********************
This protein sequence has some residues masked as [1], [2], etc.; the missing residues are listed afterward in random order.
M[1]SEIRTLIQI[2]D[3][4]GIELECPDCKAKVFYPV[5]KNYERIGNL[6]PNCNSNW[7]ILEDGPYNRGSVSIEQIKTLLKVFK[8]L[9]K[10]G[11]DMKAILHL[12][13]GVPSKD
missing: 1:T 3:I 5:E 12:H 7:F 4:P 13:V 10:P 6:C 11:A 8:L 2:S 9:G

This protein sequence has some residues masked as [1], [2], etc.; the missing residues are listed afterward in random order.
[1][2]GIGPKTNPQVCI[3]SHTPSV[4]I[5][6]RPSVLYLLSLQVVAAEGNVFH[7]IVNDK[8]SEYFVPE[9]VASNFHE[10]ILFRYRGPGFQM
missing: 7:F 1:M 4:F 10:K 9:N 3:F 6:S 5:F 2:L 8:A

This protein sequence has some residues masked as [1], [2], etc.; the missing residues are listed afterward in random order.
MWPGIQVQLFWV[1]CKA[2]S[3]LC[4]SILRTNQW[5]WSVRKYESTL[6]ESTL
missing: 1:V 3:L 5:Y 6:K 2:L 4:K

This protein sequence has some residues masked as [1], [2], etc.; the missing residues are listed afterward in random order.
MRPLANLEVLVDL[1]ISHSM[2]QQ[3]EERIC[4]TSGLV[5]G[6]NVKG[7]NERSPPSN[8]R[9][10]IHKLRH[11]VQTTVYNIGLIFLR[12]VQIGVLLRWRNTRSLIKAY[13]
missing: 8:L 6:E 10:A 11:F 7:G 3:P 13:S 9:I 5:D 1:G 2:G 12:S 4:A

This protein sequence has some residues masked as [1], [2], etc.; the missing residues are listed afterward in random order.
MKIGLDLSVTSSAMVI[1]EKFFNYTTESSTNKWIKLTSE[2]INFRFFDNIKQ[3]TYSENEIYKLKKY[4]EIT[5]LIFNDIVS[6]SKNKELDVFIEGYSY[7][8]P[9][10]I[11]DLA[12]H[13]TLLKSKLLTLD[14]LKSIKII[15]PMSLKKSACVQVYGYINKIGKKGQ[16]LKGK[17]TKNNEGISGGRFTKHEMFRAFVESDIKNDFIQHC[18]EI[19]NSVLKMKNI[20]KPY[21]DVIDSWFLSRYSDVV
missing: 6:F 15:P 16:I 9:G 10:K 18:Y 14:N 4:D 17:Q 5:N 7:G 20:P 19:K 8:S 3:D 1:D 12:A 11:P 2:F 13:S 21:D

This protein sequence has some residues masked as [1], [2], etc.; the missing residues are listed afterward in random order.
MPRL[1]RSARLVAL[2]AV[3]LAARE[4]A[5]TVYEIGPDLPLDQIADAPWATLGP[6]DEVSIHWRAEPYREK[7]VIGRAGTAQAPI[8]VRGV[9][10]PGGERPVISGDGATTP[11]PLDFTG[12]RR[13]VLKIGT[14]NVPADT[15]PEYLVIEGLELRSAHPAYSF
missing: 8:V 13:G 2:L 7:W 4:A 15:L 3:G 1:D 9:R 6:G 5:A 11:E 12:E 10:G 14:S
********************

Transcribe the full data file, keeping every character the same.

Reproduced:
This protein sequence has some residues masked as [1], [2], etc.; the missing residues are listed afterward in random order.
M[1]SEIRTLIQI[2]D[3][4]GIELECPDCKAKVFYPV[5]KNYERIGNL[6]PNCNSNW[7]ILEDGPYNRGSVSIEQIKTLLKVFK[8]L[9]K[10]G[11]DMKAILHL[12][13]GVPSKD
missing: 1:T 3:I 5:E 12:H 7:F 4:P 13:V 10:P 6:C 11:A 8:L 2:S 9:G

This protein sequence has some residues masked as [1], [2], etc.; the missing residues are listed afterward in random order.
[1][2]GIGPKTNPQVCI[3]SHTPSV[4]I[5][6]RPSVLYLLSLQVVAAEGNVFH[7]IVNDK[8]SEYFVPE[9]VASNFHE[10]ILFRYRGPGFQM
missing: 7:F 1:M 4:F 10:K 9:N 3:F 6:S 5:F 2:L 8:A

This protein sequence has some residues masked as [1], [2], etc.; the missing residues are listed afterward in random order.
MWPGIQVQLFWV[1]CKA[2]S[3]LC[4]SILRTNQW[5]WSVRKYESTL[6]ESTL
missing: 1:V 3:L 5:Y 6:K 2:L 4:K

This protein sequence has some residues masked as [1], [2], etc.; the missing residues are listed afterward in random order.
MRPLANLEVLVDL[1]ISHSM[2]QQ[3]EERIC[4]TSGLV[5]G[6]NVKG[7]NERSPPSN[8]R[9][10]IHKLRH[11]VQTTVYNIGLIFLR[12]VQIGVLLRWRNTRSLIKAY[13]
missing: 8:L 6:E 10:A 11:F 7:G 3:P 13:S 9:I 5:D 1:G 2:G 12:S 4:A

This protein sequence has some residues masked as [1], [2], etc.; the missing residues are listed afterward in random order.
MKIGLDLSVTSSAMVI[1]EKFFNYTTESSTNKWIKLTSE[2]INFRFFDNIKQ[3]TYSENEIYKLKKY[4]EIT[5]LIFNDIVS[6]SKNKELDVFIEGYSY[7][8]P[9][10]I[11]DLA[12]H[13]TLLKSKLLTLD[14]LKSIKII[15]PMSLKKSACVQVYGYINKIGKKGQ[16]LKGK[17]TKNNEGISGGRFTKHEMFRAFVESDIKNDFIQHC[18]EI[19]NSVLKMKNI[20]KPY[21]DVIDSWFLSRYSDVV
missing: 6:F 15:P 16:I 9:G 10:K 18:Y 14:N 4:D 17:Q 5:N 7:G 20:P 19:K 8:S 3:D 1:D 12:A 11:P 2:F 13:S 21:D

This protein sequence has some residues masked as [1], [2], etc.; the missing residues are listed afterward in random order.
MPRL[1]RSARLVAL[2]AV[3]LAARE[4]A[5]TVYEIGPDLPLDQIADAPWATLGP[6]DEVSIHWRAEPYREK[7]VIGRAGTAQAPI[8]VRGV[9][10]PGGERPVISGDGATTP[11]PLDFTG[12]RR[13]VLKIGT[14]NVPADT[15]PEYLVIEGLELRSAHPAYSF
missing: 8:V 13:G 2:L 7:W 4:A 15:L 3:G 1:D 9:R 6:G 5:A 11:E 12:E 10:G 14:S